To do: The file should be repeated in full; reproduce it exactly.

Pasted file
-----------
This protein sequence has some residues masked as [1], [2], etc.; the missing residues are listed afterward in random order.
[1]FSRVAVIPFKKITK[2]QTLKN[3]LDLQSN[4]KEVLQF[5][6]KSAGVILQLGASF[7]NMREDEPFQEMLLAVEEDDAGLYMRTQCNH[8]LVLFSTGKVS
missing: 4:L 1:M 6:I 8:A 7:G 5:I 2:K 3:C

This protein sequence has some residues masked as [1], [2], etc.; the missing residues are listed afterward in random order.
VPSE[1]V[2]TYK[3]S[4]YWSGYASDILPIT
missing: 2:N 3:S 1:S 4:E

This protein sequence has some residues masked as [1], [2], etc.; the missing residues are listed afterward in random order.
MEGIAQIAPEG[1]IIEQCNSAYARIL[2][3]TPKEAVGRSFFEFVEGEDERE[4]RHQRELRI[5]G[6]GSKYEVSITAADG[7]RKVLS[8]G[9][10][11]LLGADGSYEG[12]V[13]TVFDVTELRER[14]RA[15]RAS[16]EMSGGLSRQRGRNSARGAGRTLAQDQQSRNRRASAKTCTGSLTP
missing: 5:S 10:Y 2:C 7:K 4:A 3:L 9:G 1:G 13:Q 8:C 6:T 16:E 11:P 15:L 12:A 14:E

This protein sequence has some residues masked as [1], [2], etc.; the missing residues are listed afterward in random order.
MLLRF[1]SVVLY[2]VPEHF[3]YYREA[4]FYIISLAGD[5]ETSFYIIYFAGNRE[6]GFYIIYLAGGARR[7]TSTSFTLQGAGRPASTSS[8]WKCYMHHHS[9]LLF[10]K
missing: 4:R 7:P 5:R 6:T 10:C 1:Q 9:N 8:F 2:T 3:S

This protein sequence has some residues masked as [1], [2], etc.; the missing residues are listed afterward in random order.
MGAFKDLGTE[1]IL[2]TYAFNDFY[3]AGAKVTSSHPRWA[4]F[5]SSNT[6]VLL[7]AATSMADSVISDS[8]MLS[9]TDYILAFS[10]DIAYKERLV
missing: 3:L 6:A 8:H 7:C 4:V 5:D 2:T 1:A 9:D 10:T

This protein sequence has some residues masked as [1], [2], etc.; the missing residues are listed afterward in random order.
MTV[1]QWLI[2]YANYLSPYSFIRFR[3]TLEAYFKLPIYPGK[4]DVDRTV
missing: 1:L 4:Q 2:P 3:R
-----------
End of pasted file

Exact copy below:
This protein sequence has some residues masked as [1], [2], etc.; the missing residues are listed afterward in random order.
[1]FSRVAVIPFKKITK[2]QTLKN[3]LDLQSN[4]KEVLQF[5][6]KSAGVILQLGASF[7]NMREDEPFQEMLLAVEEDDAGLYMRTQCNH[8]LVLFSTGKVS
missing: 4:L 1:M 6:I 8:A 7:G 5:I 2:K 3:C

This protein sequence has some residues masked as [1], [2], etc.; the missing residues are listed afterward in random order.
VPSE[1]V[2]TYK[3]S[4]YWSGYASDILPIT
missing: 2:N 3:S 1:S 4:E

This protein sequence has some residues masked as [1], [2], etc.; the missing residues are listed afterward in random order.
MEGIAQIAPEG[1]IIEQCNSAYARIL[2][3]TPKEAVGRSFFEFVEGEDERE[4]RHQRELRI[5]G[6]GSKYEVSITAADG[7]RKVLS[8]G[9][10][11]LLGADGSYEG[12]V[13]TVFDVTELRER[14]RA[15]RAS[16]EMSGGLSRQRGRNSARGAGRTLAQDQQSRNRRASAKTCTGSLTP
missing: 5:S 10:Y 2:C 7:K 4:A 3:L 9:G 1:G 13:Q 8:C 6:T 16:E 11:P 15:L 12:A 14:E

This protein sequence has some residues masked as [1], [2], etc.; the missing residues are listed afterward in random order.
MLLRF[1]SVVLY[2]VPEHF[3]YYREA[4]FYIISLAGD[5]ETSFYIIYFAGNRE[6]GFYIIYLAGGARR[7]TSTSFTLQGAGRPASTSS[8]WKCYMHHHS[9]LLF[10]K
missing: 4:R 7:P 5:R 6:T 10:C 1:Q 9:N 8:F 2:T 3:S

This protein sequence has some residues masked as [1], [2], etc.; the missing residues are listed afterward in random order.
MGAFKDLGTE[1]IL[2]TYAFNDFY[3]AGAKVTSSHPRWA[4]F[5]SSNT[6]VLL[7]AATSMADSVISDS[8]MLS[9]TDYILAFS[10]DIAYKERLV
missing: 3:L 6:A 8:H 7:C 4:V 5:D 2:T 1:A 9:D 10:T

This protein sequence has some residues masked as [1], [2], etc.; the missing residues are listed afterward in random order.
MTV[1]QWLI[2]YANYLSPYSFIRFR[3]TLEAYFKLPIYPGK[4]DVDRTV
missing: 1:L 4:Q 2:P 3:R